Comes this article from Fox News today:
First, the “yes”: people who don’t have sex don’t contract sexually-transmitted diseases. Abstinence, it has been noted, works every single time it’s tried, in this regard. Further, abstinence-only education appropriately treats people as people created in the image of God, instead of as animals, the accidents of evolution. Young people, despite what some of our liberal friends would have us believe, do have the ability to resist having sex outside of marriage, as does every person. Indeed, we can “just say ‘no'”, because we have that ability as human beings created in God’s image. Any notion to the contrary, that young people are slaves to their “animal urges”, is poppycock, and I say that from experience.
But now, the “maybe”: the problem with “abstinence-only” is that it is difficult, in a climate such as the public school system, to answer the “‘Why-Should-I’ question” correctly. Did I say “difficult”? I might as well say, “impossible”, for the real basis for saving sexual relations until marriage can only be found in an understanding that God has created human beings (and that He will hold them accountable for their actions), in an understanding that we can speak, in concrete terms, of “right” and “wrong” with regard to sex outside of marriage. The problem, of course, is that invoking God is verboten in our public schools, at least in any meaningful way, such as to buttress arguments for sexual abstinence outside of marriage. Appeals to “self-esteem” are bogus on at least two fronts: one, they present a false rationale, one diametrically opposed to Christian teaching, and two, when it comes to acting upon such a flimsy foundation, the urges of the flesh are likely to prove too strong in most cases. The article says that the state of Georgia is willing to continue funding such, absent a dime of federal support (hey, what say we jettison every dime of federal money for everything, declare ourselves an independent state as the Constitution provides for, and…sorry, a little fantasizing there). It further goes on to say that “abstinence-only” has worked in Georgia, and I’d bet that’s correct–but only because there exists in this state a strong moral base, supported by a significant percentage of people, so that in effect Christian teaching is smuggled into the system without it being explicitly stated. Take the very same teaching to Berkeley or Cambridge or Boulder, and chances are the conclusion will be that “abstinence-only” doesn’t work at all.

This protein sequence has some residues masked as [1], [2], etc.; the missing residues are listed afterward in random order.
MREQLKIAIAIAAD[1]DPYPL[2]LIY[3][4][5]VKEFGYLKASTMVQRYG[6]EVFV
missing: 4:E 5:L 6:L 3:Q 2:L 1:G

None of this even touches on the appropriate role schools ought to play in addressing such a volatile subject. Philosophically, I don’t believe that the state ought to have a role in educating children, that education is best left in the hands of parents, who then would make choices in educating their children that would be reflective of the values they wish to instill in their kids. Many parents, including my wife and myself, make this choice; the Obamas do as well, but like other liberals, believe by the policies they support that poor parents ought not realistically have that same choice, instead kowtowing to the most anti-education forces in this country, the teachers’ unions, in opposing “school choice” (best accomplished, it seems to me, by tuition tax credits, rather than vouchers).
But I digress; we won’t be doing away with public education anytime soon, nor will liberals act in the area of education with the actual education of children as their first concern. That being the case, a fair question to ask is whether public schools have any real role in addressing a topic such as sexuality, when there exists among their constituency such a wide-ranging spectrum of viewpoints.
But that’s a topic for another time.